University of California, San Francisco (UCSF)

The Role of Asb4 in the Regulation of Obesity and Type 2 Diabetes

Research Area

Grant Type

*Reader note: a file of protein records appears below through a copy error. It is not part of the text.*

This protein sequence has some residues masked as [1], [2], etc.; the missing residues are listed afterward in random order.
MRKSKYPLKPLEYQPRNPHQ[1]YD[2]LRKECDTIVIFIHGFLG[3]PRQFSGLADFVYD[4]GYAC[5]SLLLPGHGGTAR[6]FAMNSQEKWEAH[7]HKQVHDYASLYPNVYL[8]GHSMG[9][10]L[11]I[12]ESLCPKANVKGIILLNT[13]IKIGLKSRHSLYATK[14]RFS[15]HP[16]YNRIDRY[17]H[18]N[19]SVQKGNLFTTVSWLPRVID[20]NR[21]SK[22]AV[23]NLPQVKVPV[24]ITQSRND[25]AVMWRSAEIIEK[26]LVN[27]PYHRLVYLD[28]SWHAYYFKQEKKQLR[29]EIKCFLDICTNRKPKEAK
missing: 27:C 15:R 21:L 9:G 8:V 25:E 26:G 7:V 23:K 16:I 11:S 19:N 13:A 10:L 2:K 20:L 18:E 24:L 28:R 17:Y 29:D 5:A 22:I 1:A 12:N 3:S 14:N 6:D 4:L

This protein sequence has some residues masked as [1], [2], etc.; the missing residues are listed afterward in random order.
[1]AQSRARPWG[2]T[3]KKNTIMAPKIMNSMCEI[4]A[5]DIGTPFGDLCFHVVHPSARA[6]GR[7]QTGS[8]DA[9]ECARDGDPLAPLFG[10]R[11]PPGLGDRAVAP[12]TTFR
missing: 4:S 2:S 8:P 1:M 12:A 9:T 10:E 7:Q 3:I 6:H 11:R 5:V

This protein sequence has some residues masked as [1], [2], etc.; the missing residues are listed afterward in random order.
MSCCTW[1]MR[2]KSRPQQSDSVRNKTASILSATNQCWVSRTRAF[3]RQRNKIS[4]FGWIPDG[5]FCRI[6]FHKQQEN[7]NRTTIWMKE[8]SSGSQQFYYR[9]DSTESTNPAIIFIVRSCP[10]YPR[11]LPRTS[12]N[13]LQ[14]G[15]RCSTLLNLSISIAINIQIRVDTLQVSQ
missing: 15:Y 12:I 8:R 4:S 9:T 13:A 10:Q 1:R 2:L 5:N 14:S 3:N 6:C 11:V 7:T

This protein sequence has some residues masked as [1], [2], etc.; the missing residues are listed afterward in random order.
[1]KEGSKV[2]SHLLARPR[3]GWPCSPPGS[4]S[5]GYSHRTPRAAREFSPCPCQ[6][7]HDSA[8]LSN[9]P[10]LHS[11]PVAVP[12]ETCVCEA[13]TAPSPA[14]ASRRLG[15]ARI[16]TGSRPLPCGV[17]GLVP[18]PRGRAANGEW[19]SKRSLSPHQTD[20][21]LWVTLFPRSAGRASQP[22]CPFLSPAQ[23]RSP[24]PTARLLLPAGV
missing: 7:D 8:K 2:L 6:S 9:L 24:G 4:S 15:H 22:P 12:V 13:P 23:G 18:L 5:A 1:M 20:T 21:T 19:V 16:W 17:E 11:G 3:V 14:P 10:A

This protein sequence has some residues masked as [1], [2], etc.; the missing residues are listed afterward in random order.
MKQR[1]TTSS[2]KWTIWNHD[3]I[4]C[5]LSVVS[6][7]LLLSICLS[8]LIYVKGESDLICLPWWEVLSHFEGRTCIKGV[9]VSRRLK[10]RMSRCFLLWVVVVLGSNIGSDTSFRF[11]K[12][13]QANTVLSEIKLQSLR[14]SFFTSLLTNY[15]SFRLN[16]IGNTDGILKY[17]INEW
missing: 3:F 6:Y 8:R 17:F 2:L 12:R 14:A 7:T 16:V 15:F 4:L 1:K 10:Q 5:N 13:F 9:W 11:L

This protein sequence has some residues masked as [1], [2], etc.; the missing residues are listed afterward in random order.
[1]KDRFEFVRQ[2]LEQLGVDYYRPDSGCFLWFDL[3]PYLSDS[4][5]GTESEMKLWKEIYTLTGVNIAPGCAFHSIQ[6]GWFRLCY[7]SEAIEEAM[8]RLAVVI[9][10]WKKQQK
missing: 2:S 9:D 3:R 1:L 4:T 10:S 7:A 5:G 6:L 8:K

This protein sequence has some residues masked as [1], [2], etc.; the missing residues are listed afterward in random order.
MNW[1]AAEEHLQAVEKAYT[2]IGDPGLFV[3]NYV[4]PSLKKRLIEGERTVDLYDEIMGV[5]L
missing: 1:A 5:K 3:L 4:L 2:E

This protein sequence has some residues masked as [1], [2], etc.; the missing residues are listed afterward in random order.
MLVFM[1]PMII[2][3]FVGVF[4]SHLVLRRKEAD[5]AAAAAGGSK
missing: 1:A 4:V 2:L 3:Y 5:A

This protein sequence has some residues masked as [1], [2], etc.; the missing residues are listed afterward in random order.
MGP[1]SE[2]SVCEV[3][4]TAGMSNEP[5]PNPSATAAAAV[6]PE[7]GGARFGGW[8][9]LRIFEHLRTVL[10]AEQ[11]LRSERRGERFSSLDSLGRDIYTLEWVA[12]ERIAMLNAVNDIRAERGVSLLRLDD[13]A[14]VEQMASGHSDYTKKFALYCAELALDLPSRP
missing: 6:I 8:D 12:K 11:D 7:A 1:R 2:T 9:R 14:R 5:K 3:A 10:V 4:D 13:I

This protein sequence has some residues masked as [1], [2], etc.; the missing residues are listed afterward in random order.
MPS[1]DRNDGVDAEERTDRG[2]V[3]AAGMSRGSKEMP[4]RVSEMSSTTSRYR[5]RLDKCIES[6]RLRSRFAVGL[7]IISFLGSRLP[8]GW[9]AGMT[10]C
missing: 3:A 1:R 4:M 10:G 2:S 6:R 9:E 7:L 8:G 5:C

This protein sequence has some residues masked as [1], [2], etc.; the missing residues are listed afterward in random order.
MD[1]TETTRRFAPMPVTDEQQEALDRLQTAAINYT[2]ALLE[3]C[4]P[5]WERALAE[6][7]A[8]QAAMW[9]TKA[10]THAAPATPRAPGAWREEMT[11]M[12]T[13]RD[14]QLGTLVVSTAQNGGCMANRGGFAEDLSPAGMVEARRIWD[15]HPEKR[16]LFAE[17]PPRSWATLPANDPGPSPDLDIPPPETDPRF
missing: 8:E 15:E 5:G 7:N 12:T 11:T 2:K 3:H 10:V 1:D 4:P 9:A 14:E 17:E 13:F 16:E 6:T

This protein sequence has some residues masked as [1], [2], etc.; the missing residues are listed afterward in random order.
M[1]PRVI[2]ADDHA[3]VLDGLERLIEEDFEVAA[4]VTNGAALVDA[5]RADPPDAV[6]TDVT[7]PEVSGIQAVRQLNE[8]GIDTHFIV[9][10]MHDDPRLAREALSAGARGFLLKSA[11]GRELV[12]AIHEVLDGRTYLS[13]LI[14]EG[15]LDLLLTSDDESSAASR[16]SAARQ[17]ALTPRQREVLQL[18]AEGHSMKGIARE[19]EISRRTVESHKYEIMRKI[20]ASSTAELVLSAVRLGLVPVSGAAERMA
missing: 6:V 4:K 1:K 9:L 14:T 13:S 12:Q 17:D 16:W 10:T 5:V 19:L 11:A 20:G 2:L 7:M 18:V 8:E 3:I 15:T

Aging strongly associates with obesity and type 2 diabetes suggesting that the mechanisms controlling body weight and glucose levels deteriorate over time. The cause of obesity is an energy imbalance between calories consumed and calories expended due to the increasingly sedentary lifestyle and the consumption of energy-dense foods. Neuronal circuits exist in the brain governed by specific neurons playing a crucial role in appetite and glucose homeostasis as tight regulation of blood glucose concentration is vital for the survival of the organism. However, many components of these circuits remain unknown. A recent screening identified a novel gene that affects appetite and glucose levels since the suppression of its function in the mouse brain leads to increased food consumption and glucose impairment. Therefore, this gene could play an important role for the development of obesity and type 2 diabetes. In order to test that this proposal aims to first investigate whether this gene is important for feeding and glucose homeostasis over time using genetic tools that have been generated and allow the deletion of this gene in neurons of interests. Secondly, this proposal will explore how this gene works in a neuronal network to control feeding and glucose homeostasis and how its function is influenced by other components of the feeding circuit. The potential impact of this work is to identify a new and important gene in appetite and glucose regulation and a novel pharmacological target for the treatment and prevention of obesity and diabetes that occur due to aging.